by Tyler Durden
This week’s solar activity report shows that geomagnetic storm monitoring is in effect between May 18-19. Two sunspots facing Earth were identified by NASA’s Solar Dynamic Observatory (SDO) satellite, and they could trigger storms as early as Tuesday.
NASA classifies the sunspots as AR2822 and AR2823 which are facing Earth.
Small G1 geomagnetic storms are possible May 18-19 When a pair of coronal mass ejectors (CMEs) are expected to strike the Earth’s magnetic field.
“The two CMEs left the sun on consecutive days: one from Sunspot AR2822 on May 13, and the other from Sunspot AR2823 on May 14.
“On the individual level, CME institutions appear weak and insignificant; however, they can add up to a geomagnetic storm when they arrive in quick succession on Tuesday.”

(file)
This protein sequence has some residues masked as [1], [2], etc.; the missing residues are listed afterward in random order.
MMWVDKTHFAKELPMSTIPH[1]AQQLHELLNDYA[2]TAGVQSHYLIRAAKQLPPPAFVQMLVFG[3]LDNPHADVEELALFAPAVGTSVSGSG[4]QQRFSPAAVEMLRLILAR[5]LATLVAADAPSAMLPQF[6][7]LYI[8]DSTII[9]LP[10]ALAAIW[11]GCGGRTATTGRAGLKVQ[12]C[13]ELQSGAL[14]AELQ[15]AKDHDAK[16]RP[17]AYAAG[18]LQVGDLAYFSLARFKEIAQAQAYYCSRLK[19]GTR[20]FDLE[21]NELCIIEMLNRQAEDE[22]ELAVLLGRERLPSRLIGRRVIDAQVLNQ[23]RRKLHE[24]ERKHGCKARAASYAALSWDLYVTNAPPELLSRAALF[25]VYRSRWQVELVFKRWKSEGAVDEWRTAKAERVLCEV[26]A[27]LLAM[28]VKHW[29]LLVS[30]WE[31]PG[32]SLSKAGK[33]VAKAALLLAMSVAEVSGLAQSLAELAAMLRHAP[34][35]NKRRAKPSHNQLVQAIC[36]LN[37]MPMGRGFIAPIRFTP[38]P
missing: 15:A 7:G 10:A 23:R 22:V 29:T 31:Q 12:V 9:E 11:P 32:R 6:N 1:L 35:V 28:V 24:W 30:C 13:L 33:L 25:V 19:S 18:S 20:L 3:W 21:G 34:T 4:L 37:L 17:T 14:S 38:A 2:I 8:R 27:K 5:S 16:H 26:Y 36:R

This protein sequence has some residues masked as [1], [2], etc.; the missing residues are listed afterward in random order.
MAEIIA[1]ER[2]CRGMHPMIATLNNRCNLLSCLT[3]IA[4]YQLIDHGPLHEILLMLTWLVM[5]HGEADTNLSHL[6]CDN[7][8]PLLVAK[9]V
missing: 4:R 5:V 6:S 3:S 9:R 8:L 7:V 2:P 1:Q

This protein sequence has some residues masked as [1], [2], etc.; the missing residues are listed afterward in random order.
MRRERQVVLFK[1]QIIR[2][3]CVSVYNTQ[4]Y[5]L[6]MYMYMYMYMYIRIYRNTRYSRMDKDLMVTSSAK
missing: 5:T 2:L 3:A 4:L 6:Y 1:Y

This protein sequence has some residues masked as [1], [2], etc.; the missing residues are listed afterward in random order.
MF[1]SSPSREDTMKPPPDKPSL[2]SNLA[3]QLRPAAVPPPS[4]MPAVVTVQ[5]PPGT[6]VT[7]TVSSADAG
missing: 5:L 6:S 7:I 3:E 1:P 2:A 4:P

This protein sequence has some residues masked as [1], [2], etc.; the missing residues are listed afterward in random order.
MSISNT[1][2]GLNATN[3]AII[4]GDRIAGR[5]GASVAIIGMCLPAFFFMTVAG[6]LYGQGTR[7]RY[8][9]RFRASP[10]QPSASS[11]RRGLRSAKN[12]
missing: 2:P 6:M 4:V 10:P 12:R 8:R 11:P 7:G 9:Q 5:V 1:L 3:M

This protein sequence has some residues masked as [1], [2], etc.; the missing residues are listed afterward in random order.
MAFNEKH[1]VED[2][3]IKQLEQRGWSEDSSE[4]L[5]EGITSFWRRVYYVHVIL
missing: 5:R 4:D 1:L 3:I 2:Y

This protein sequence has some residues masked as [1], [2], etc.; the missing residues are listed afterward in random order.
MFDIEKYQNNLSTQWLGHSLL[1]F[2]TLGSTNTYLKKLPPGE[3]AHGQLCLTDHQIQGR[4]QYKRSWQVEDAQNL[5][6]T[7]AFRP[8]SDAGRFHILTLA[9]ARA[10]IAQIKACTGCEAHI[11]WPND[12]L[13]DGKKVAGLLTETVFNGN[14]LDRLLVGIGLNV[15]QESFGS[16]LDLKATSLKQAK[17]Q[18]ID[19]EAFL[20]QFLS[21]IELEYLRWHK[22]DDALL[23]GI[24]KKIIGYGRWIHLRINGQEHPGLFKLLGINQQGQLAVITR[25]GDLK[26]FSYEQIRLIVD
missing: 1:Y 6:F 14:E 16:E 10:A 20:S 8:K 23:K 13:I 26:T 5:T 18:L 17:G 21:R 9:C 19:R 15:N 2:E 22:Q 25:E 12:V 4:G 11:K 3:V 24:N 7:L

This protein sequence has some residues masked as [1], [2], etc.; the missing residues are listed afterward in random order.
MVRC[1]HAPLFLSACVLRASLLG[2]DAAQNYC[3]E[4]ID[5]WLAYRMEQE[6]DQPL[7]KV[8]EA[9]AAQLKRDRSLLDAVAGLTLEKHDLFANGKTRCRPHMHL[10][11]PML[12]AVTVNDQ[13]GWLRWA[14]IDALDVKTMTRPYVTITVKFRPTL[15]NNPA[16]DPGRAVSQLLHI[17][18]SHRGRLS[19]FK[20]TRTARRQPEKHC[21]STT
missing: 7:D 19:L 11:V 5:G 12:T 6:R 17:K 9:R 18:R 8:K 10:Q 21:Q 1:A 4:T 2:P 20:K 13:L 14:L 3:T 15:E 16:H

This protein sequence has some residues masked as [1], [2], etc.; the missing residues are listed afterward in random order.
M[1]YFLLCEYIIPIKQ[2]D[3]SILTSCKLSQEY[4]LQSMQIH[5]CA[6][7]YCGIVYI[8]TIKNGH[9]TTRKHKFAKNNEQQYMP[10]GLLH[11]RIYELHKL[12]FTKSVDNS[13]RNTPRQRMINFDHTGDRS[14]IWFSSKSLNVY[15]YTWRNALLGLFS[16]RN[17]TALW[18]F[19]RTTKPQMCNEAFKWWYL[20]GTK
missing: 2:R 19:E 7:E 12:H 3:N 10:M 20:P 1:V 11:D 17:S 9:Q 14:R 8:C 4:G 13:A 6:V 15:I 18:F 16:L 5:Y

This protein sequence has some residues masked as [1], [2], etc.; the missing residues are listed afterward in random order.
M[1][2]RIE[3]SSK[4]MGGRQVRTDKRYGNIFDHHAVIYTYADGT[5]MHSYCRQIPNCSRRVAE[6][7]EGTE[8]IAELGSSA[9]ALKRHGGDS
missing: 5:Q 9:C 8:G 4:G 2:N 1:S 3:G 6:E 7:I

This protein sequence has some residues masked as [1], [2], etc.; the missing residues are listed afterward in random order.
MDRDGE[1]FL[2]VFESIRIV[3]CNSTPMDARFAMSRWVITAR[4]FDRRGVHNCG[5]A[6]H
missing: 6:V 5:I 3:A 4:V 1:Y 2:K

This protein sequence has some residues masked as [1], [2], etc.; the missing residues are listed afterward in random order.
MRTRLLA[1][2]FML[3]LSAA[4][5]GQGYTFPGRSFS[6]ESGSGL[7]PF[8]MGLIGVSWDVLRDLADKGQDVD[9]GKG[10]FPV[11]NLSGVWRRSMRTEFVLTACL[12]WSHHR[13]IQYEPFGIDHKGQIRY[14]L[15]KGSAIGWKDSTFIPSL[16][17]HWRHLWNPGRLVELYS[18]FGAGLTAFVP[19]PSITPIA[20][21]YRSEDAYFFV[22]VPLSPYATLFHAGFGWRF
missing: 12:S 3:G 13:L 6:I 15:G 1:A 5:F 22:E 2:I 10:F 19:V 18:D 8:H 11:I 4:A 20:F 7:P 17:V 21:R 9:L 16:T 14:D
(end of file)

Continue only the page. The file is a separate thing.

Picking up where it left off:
Sunspots are mostly harmless, but the resulting solar flares bombarding Earth’s magnetosphere can produce a stunning light show in the sky as the atmosphere is deflected from solar particles. If the geomagnetic disturbance is strong enough, it could disable satellite communications, GPS signal, ground communication equipment, and power grids.
So far, the planetary index K (real-time solar activity provided by Solarham), Which measures the intensity of a geomagnetic storm, shows lower solar activity on Monday morning but is expected to rise on Tuesday.
SolarHam’s K Planet Index is expected to jump to 5 on Tuesday.
Predict geomagnetic disturbances at higher latitudes.
Source: Zero hedge